JUNEAU — A new deficit-reduction plan from the Alaska House Republican minority would largely spare residents' Permanent Fund dividend checks by instead relying on withdrawals from state savings and steep budget cuts.
House Bill 192 is largely aligned with the Permanent Fund restructuring bill approved by the Senate's Republican-led majority last week, with one big distinction: It would pay dividends of nearly $2,000 this year, compared to $1,000 under the Senate's plan.
The legislation would still use Permanent Fund earnings to help pay government expenses, but only two-thirds as much as proposed by the Senate. That would leave a budget hole of nearly $1.5 billion next year, compared to $800 million under the Senate's proposal — down from a current deficit of $2.7 billion.
The new House legislation, sponsored by Anchorage Republican Rep. Lance Pruitt, would preserve the dividend payments by relying on bigger withdrawals from state savings and a proposed $600 million cut in state spending over four years — a 14 percent reduction.
That's less than under the Senate's deficit-reduction package, which calls for $750 million in cuts over three years.
Another piece of Pruitt's bill caps spending at roughly its current level, but the cap is instituted as a law — not a constitutional amendment. That means the cap could be superseded by the annual state budget bill, which is also a law.
The Senate's legislation has identical language.
Pruitt's legislation has nine co-sponsors, all from his GOP minority.
The largely Democratic House majority coalition has its own deficit-reduction bill that, in its current form, would set PFDs at $1,250 and levy a state income tax. Majority members have generally opposed budget cuts beyond those put in place in the past two years.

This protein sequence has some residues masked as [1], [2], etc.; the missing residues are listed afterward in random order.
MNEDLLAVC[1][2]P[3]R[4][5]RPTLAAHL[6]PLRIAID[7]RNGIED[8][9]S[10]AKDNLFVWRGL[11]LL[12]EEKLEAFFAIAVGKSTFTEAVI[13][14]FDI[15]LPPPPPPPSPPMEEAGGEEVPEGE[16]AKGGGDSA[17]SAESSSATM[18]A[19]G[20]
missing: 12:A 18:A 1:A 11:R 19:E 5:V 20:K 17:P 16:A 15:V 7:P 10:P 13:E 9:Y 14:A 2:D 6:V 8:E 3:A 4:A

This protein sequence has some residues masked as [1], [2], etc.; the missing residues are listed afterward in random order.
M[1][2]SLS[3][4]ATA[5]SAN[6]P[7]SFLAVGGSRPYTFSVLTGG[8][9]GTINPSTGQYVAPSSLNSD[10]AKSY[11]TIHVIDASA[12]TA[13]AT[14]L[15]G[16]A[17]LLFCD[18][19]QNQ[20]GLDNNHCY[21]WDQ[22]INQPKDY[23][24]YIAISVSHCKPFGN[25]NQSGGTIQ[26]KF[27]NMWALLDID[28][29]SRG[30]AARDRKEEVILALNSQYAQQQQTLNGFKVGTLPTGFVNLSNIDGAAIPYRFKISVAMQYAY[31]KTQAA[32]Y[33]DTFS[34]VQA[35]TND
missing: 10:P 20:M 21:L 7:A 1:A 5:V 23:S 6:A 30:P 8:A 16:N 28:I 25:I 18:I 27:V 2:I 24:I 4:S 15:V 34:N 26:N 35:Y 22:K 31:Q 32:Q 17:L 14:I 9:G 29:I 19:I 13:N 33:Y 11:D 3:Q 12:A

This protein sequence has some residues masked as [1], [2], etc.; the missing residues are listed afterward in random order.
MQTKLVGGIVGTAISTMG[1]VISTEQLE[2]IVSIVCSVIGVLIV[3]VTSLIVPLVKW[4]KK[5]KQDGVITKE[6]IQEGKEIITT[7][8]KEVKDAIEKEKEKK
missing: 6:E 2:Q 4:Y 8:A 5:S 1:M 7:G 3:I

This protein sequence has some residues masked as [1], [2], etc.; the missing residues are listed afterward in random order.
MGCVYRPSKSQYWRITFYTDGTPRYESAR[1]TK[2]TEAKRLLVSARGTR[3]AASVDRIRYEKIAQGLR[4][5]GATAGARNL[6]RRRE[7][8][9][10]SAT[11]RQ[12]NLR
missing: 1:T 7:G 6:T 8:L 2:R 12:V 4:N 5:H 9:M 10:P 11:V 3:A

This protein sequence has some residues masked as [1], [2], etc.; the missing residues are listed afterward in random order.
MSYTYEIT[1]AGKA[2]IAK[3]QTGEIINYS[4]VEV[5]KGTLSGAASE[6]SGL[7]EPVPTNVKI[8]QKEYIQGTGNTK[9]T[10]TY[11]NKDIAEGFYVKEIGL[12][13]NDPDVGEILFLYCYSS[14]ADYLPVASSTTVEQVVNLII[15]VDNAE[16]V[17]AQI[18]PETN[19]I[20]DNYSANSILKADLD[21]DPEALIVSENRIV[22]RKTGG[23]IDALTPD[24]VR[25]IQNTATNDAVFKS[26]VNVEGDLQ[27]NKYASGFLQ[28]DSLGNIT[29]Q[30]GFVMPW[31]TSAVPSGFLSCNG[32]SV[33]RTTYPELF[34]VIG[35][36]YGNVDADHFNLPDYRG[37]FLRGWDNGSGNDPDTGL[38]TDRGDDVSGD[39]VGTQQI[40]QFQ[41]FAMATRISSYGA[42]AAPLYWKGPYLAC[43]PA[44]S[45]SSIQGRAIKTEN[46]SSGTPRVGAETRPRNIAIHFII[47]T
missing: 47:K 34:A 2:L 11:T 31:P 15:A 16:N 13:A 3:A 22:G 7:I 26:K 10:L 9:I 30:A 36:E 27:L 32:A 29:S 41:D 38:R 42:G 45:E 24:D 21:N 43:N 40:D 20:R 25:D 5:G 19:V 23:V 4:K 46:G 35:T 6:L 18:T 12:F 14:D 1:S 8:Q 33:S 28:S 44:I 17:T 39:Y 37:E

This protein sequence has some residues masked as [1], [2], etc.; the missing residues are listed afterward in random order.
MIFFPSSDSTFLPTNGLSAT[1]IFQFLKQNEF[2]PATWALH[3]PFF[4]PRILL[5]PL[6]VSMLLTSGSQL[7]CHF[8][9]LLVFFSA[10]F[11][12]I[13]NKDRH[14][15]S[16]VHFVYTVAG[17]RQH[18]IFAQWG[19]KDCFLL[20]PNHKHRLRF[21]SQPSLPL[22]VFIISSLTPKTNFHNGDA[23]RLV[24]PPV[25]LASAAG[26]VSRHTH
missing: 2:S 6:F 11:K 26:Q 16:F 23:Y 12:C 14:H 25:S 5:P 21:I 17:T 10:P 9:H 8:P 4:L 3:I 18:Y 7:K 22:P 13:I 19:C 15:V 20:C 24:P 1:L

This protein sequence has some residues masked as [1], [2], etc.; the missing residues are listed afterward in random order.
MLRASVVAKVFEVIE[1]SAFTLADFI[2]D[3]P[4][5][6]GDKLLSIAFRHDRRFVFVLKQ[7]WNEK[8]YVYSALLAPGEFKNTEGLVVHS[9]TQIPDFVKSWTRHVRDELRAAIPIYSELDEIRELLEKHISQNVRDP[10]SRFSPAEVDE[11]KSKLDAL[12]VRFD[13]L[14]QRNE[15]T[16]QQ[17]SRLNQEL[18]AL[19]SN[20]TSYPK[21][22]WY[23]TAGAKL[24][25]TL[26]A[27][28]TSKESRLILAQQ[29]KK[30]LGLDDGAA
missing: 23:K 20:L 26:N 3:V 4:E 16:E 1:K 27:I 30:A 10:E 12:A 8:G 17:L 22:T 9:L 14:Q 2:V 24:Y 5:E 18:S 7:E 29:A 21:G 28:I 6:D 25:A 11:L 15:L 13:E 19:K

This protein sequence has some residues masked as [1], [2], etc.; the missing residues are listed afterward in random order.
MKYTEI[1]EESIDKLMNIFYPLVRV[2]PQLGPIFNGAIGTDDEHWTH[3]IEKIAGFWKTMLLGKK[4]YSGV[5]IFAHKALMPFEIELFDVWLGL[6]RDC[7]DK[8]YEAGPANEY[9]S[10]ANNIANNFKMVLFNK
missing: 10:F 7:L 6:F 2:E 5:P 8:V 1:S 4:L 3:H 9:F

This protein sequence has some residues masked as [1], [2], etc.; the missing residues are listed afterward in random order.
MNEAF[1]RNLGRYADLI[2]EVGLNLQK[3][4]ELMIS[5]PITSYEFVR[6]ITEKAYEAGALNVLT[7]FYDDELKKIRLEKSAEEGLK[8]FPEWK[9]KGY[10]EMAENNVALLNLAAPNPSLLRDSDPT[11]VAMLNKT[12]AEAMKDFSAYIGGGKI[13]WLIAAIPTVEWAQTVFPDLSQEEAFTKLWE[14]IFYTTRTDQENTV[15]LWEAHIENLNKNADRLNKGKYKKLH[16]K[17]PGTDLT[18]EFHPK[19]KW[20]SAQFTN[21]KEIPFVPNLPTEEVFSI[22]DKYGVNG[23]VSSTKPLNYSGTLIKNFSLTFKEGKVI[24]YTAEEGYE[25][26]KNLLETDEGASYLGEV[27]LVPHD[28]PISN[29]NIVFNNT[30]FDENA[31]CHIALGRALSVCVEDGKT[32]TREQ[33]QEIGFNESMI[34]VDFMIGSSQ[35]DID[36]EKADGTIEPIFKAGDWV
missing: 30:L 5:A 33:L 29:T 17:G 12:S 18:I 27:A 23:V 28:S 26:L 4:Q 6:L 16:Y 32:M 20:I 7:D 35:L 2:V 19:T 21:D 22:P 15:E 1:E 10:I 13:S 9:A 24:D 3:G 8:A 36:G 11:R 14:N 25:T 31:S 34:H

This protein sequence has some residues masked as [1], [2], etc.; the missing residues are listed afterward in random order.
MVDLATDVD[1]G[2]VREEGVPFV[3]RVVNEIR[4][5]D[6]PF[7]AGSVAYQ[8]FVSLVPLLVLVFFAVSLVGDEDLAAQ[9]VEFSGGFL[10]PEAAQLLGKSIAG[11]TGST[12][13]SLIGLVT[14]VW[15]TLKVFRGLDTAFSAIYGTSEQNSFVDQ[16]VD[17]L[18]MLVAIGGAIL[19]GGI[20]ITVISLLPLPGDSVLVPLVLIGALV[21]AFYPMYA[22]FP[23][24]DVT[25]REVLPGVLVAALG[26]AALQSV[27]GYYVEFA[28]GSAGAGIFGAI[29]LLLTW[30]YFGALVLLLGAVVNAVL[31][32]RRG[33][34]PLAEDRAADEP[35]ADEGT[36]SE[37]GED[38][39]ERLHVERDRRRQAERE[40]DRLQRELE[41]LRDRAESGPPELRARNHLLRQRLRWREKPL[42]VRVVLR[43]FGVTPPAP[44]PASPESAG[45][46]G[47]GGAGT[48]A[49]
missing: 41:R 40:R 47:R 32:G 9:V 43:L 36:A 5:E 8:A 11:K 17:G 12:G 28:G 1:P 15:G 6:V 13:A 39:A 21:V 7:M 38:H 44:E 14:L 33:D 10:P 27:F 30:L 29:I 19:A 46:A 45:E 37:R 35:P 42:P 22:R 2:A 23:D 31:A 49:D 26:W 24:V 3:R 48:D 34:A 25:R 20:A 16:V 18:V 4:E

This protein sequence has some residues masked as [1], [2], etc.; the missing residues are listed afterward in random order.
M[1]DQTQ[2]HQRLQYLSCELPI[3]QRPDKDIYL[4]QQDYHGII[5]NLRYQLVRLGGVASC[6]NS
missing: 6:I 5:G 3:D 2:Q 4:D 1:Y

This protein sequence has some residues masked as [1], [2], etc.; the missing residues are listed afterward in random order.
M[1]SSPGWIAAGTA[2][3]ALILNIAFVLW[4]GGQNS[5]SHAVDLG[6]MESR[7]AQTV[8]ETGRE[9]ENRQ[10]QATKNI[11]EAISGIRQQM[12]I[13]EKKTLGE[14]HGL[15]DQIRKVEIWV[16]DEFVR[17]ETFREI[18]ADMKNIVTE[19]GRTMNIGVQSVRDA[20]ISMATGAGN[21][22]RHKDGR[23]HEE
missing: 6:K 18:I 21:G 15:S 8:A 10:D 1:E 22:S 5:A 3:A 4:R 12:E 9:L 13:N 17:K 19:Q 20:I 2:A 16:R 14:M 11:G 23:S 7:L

House Finance Committee co-chair Paul Seaton of Homer — one of three Republicans in the majority — said he would hold hearings on Pruitt's legislation, though, he added, it would take time before it could fit into the committee's busy schedule.
"It's great to have other ideas on the table," he said.
Seaton said he hadn't read Pruitt's nine-page bill closely. But Anchorage Democratic Sen. Tom Begich quickly questioned its viability, referring to it as a "magic wand" plan that was too good to be true because of the way it claims to fix the state's budget problem without taxes or substantial dividend reductions.
"It all pencils out in some kind of fantasy world," Begich said.
Neither Pruitt nor a spokeswoman for his GOP minority would release financial projections of the effects of his proposal Wednesday. In an interview, he called his bill a "compromise" because it still slightly reduces dividends from their size under the current payment scheme, and forces deeper spending cuts.
The 2015 PFD was $2,072, and last year's would have been a similar amount if Gov. Bill Walker hadn't vetoed half the money lawmakers set aside for checks.
Pruitt suggested the Constitutional Budget Reserve — the state's primary savings account, with a projected $4.4 billion left at the end of the state's fiscal year in June — exists to be spent, not to be socked away for emergencies.
But rating agencies that still give Alaska bonds good marks — saving the state millions of dollars in interest payments — say balances across the state's savings accounts are an important reason for the grades.
"Is the goal here that we don't ever want to touch the CBR? We just want to have this $5 billion sitting over there just because we want to feel good?" Pruitt asked. "Or do we want it to be part of an overall solution?"